The latter element of the tripartite is potentially the most interesting one. By giving its backing to the EU Green Deal, UEFA is getting behind a potentially transformative piece of continental policy that will not only shift Europe’s approach to the environment, but also the economy. The policy’s main objectives are to put Europe onto the path of net zero carbon emissions by 2050, decouple economic growth from resource use, and to leave no person or place left behind. But much of the detail is still to be thrashed out.

Accompanying the FIA’s own science-based targets announcement was the welcome news that its technical department has developed a “100% sustainable fuel” for F1 using second generation biofuel. More detail about the contents of this fuel and its carbon impact once used will be scrutinised further, but there’s no doubt that progress is being made and that motorsport is beginning to take climate change seriously.

Formula E, of course, has adopted science-based targets for a while now, but the FIA’s commitment to follow suit and become net zero carbon by 2030 is a welcome objective for motorsport and its stakeholders more widely.

There are several other reasons to be cheerful as we transition into 2021: Extreme E, the electric off-road racing competition, will begin. The UNFCCC’s Sports for Climate Action Framework now has 175 sports organisations as signatories of all sizes, with recent adopters ranging from Arsenal Football Club to Shoreham Football Club, and from the BBC to the World Minigolf Sport Federation.

Athlete activists are becoming more vocal and more high-profile. The plaudits received by F1 driver Lewis Hamilton and Manchester United footballer Marcus Rashford, for their stands against climate change and social injustice respectively, will hopefully encourage others to follow suit.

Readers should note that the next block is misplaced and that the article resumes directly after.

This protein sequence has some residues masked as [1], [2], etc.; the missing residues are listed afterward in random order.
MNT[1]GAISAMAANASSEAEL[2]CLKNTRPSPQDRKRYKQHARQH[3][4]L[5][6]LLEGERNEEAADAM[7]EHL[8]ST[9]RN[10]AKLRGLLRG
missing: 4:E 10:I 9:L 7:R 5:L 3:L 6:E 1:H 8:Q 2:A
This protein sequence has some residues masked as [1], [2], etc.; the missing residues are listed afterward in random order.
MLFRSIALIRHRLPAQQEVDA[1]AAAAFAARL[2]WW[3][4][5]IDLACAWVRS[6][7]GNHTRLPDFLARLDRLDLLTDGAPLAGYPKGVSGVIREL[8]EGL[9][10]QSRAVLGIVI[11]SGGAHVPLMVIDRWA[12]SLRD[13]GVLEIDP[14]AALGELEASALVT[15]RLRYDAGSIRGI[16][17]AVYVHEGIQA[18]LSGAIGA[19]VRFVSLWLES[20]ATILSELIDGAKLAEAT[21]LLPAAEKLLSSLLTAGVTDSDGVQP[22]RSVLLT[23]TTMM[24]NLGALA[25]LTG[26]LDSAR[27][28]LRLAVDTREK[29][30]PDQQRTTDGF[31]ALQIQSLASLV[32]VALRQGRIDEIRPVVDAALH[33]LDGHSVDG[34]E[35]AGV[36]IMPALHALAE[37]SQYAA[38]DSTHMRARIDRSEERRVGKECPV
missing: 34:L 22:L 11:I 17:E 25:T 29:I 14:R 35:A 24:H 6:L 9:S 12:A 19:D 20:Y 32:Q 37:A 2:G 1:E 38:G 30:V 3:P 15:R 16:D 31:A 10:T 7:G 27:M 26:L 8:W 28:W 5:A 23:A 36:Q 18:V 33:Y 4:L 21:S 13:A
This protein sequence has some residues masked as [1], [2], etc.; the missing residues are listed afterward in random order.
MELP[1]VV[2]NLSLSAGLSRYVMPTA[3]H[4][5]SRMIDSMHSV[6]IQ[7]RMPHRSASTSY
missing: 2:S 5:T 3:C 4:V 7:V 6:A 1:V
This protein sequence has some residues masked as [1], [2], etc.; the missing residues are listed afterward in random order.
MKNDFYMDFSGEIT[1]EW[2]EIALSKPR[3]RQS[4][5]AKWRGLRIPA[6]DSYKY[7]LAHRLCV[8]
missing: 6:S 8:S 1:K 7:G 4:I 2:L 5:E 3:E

International and national media outlets, such as Sky Sports, ESPN and The Guardian, are showcasing the link between the climate crisis and sporting disruption, bringing the topic into the homes of ordinary people in a language they understand. 

And high-profile sustainability partnerships, such as the naming rights deals for The Climate Pledge Arena and The Ball Arena, have put commercial deals of this type on the table in a meaningful way. Let’s hope there’s more to come next year.

All in all, it has been a pretty disastrous year for many. But I have enjoyed many parts of 2020. 

Personal highlights include attending the Global Sports Week in Paris in February, Sport Positive Summit in October, and the IF Sustainability Forum a month later, and seeing the strength of feeling around climate change and social justice permeate through the sports industry. The Sustainability Report has enjoyed being involved in some wonderful partnerships with Dow Olympic & Sports Solutions and GAISF. And, through our articles and podcast (which hit 52 episodes), I’ve spoken to some wonderful, inspiring people, too many to mention and many of whom I now count as friends.

I look forward to seeing you all again in 2021 – hopefully, some of you in person. Until then, I wish you a Merry Christmas and a Happy (and sustainable) New Year.